For the first round of payments, the IRS used direct deposit information from one of a few places:

  • Your most recently filed tax return if you received a refund by direct deposit in 2018 or 2019.
  • The bank information you provided through the Get My Payment online tool.
  • The bank information you provided through the Non-Filers: Enter Payment Info Here tool.

The IRS said it is updating its Get My Payment portal so you can check the status of your first and second payments, but the service said nothing about using the tool with the second check to provide banking information. We’ve asked the IRS for clarification. The IRS said the tool should be available within a few days with updated information.

What bank account info does the IRS need to set up a direct deposit?

While the IRS has not said whether it will allow you to provide banking information for the second check through the Get My Payment tool, if it does, you’ll want to have on hand your bank account type and routing and account numbers. You have several ways to find this banking information. We’ve asked the IRS for clarification.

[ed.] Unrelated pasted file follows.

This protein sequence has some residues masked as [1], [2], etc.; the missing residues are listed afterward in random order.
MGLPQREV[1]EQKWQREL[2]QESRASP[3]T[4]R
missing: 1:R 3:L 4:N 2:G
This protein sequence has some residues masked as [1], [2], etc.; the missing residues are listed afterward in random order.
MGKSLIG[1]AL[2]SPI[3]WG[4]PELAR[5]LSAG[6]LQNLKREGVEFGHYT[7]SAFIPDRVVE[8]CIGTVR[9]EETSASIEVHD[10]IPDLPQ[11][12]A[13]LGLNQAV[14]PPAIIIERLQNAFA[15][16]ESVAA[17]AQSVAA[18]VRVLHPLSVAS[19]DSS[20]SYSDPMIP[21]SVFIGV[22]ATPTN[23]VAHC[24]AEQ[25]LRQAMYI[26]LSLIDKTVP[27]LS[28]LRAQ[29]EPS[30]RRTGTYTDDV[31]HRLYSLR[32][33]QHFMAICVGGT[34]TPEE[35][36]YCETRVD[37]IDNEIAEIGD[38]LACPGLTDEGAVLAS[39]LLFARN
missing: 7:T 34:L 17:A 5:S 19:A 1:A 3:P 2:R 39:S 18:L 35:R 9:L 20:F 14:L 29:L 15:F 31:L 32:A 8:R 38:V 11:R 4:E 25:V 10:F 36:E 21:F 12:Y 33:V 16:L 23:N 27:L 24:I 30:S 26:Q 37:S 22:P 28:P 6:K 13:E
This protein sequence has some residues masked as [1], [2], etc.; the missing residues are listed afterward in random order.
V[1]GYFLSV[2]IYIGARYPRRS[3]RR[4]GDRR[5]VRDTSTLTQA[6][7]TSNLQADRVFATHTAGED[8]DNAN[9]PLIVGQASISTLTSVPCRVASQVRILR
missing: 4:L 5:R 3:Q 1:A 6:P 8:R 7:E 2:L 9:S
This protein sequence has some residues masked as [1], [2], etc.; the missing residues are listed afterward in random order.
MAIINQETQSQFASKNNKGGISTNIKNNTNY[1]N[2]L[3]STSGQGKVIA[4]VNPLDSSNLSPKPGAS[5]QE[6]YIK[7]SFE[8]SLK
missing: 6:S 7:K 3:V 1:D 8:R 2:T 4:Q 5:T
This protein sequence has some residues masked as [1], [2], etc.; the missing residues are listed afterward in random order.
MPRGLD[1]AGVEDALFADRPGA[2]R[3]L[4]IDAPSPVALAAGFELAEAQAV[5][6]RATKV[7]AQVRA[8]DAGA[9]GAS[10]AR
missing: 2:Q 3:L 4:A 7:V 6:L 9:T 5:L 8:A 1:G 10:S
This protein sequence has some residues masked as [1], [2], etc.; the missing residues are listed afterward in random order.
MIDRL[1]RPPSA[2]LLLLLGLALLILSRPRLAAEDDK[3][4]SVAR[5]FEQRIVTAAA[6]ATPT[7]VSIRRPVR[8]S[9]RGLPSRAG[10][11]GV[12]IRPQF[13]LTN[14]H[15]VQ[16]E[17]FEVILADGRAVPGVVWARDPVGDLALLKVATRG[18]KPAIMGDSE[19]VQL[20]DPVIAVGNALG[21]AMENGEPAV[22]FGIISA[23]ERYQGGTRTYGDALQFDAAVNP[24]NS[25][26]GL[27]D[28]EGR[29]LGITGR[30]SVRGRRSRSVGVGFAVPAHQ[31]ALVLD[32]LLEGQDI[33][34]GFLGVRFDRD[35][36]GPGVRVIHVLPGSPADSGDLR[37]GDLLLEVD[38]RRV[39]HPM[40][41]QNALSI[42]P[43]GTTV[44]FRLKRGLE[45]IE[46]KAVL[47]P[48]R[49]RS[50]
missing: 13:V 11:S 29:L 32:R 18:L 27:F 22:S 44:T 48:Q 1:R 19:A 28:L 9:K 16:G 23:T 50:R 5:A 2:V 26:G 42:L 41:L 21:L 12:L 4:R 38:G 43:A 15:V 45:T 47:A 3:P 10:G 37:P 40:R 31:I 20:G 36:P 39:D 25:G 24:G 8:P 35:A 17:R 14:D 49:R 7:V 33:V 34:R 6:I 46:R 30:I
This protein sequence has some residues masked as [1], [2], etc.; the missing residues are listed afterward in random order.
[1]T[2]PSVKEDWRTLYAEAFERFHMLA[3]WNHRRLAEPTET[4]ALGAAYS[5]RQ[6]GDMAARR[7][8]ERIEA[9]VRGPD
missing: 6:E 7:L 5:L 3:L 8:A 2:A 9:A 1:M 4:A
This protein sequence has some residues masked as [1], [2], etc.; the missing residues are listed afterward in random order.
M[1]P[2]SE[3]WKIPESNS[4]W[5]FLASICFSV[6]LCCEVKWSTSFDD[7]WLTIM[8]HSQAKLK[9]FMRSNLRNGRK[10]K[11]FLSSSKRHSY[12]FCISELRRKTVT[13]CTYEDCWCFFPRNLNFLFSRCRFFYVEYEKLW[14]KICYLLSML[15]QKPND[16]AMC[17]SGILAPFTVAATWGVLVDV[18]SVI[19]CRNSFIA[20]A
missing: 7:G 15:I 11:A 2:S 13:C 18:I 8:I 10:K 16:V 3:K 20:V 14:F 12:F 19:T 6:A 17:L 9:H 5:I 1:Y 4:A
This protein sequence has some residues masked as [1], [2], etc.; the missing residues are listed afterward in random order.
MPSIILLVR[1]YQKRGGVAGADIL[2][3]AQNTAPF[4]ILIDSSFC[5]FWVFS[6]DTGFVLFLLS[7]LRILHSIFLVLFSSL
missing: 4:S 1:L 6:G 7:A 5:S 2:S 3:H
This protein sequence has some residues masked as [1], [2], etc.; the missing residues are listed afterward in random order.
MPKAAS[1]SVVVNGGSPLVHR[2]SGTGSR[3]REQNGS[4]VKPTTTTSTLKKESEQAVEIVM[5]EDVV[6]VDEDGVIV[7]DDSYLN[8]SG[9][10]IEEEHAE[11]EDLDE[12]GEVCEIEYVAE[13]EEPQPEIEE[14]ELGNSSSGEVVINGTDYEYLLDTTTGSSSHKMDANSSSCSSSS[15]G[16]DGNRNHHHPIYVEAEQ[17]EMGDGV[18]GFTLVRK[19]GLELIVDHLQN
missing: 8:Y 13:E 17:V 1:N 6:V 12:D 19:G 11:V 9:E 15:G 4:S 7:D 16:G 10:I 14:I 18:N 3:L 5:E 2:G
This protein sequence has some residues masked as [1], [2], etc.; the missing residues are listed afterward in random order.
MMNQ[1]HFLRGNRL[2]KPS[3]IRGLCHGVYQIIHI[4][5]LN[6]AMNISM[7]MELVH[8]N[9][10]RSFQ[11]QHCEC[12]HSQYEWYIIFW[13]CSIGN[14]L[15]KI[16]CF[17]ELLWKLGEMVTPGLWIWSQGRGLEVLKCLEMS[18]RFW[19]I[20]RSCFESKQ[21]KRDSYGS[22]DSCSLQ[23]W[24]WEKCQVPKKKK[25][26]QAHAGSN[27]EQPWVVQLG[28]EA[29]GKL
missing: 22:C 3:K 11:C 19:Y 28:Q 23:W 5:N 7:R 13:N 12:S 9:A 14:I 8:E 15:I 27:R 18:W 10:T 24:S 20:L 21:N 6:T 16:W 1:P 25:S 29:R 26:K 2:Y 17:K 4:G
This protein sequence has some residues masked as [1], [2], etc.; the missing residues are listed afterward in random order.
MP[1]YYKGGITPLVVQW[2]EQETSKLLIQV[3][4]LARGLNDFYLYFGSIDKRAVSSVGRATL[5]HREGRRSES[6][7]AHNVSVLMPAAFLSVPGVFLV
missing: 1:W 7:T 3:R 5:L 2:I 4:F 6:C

Banking website: Your bank’s website may show your routing and account numbers. Log in to the account you want to use, and look around for the numbers you need.

Banking app: If your bank has an app, it may show you your account and routing numbers. In the app, tap the account you want to use to see the account and routing numbers.

Printed check: At the bottom of your check you most likely will see three sets of numbers: The first set of nine numbers is your routing number. The second set of 8 to 12 numbers is your account number. The third set is the one you don’t need for direct deposit, as it’s the number of the individual check.